Kamis, 03 Juni 2010

India Football Forum 2010 - A Review

The first-ever India Football Forum 2010 was organised by SportzPower as part of their Knowledge Series at the India Habitat Centre, New Delhi on Thursday, May 27.

Five sessions were spread across the day to give an overview of the current scenario within Indian football and also show possible ways forward on how to develop Indian football. Sadly the forum date clashed with the final round of matches of the I-League therefore no club or player could participate or attend.

But still there were discussions, criticism was publicly made and possible steps forward discussed, only will these be implemented to take Indian football forward? That is the real question.

The opening address was held by AIFF General Secretary Alberto Colaco who explained to the gathered forum on how the AIFF is structured and run to manage football on the Indian sub-continent. This was followed by a presentation by Neel Shah, formerly with the Fan Development at Major League Soccer in North America. Neel showed how the MLS developed over the years with a focus on football specific stadia and an own fan base with a focus on certain communities who were known to have an interest in the sport.

This was followed by the first panel session under the title "Indian Professional Football... The Imperative is Change". I-League CEO Sunando Dhar gave the keynote speech before the panel started to discuss the situation within Indian professional football. The panel included Fraser Castellino, COO, Sports Marketing Business, UB Group; Marcus Luer, CEO, Total Sports Asia; Yogesh Joshee, Matchworld FIFA licenced Player Agent; and N.K. Bhatia, Secretary, Delhi Soccer Association.
And it was clear from the onset that changes are needed. The positive steps taken by Pune FC, Shillong Lajong FC and Viva Kerala were highlighted by Sunando Dhar, but Fraser Castellino and Marcus Luer stated that more changes were needed to take football forward. Marcus Luer made the controversial statement that Indian football needed a Lalit Modi like character to change Indian football for good. Some looked startled, some thought it was the right move to find such a man.

In the first session after the lunch break the AIFF and Panasonic highlighted how they came together to form a partnership. This was done by the AIFF Marketing Head Sukhvinder Singh along with Kunal Dua, Marketing Manager at Panasonic India. It showed that the AIFF were looking for a partner for Team India which they found in Panasonic, which benefited both the federation and the electronic consumer brand.

Then came the session "Grassroots Trail... Feeder Route for Future Stars" in which I myself was involved in. And I have to say the most important and also most entertaining session of the day, then we discussed the way forward for Indian football. I tried to explain that grassroot football isn't just youngsters playing football at Academies and football schools, but rather all kind of amateur football should be classified as grassroot.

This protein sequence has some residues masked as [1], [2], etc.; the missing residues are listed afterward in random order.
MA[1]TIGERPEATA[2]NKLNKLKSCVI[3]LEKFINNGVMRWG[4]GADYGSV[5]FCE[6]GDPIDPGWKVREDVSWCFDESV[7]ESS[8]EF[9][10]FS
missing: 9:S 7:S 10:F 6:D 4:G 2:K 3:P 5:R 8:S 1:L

Though ours was termed as a panel it was rather a session of separate presentations by the different speakers which included my friend Steve Bellis, Director, Kickworldwide; Anand Singh, Director Marketing, Coca-Cola India; Pratik Kumar, Programme Head of an NGO Magic Bus; Dr. Shaji Prabhakaran, Associate Vice President – Sport Business, TransStadia and former Head of AFC's Vision India Project; Vijay Barse, Founder, Slum Soccer - KVS; and myself in the end.
Steve made a speech which only he can do. A dry topic presented in such a hilarious way that people do listen to what he has to say, about his days at Stockport County and how he got involved to develop the Football Development Centre in Pune along with Viswajeet Kadam and FC Liverpool. There are a lot of things to learn from Steve and the approach he has taken. Though all speakers on this season had important things say and I'd like to talk about the man who with his simplicity, but his clear cut thought caught the imagination of the audience - Vijay Barse from Slum Soccer. It is a remarkable project in Nagpur which is spreading across India using football as a tool for the homeless and people at the lower end of society. After his speech Vijay got standing ovations for the work he has doing over the last decade. I was the last speaker of the group, so I spoke about the Bayern Munich Academy project in West Bengal which has sadly run into problems and then summed up the session.
I once more said grassroot football is a crucial element in our football development pyramid. If professional football is at the top of the pyramid, then grassroots football is at the bottom but as many children and adults as possible need to play football for the beautiful game to have a bigger reach in the coming years.

The last of the sessions was titled "What is Needed to Drive Football Ratings". It included Atul Pande, CEO, Ten Sports; Ravi Kiran, CEO for South East and South Asia - Starcom MediaVest Group; L.V. Krishnan, CEO, TAM Media Research; and Marcus Luer, CEO, Total Sports Asia. It looked at the importance of television coverage and its ratings for a sport to be able to grow in India.


In the end I want to congratulate SportzPower for organising such a first ever event! Such forums and conferences are needed to discuss Indian football. These knowledge forums are there for people from the industry and marketing world to learn about Indian football, then one thing was clearly evident to me, there is an sustained process needed to educate people about Indian football and football in India. The lack of knowledge plus wrong information and perceptions are hampering the development of the beautiful game as are weak management and lack of infrastructure...

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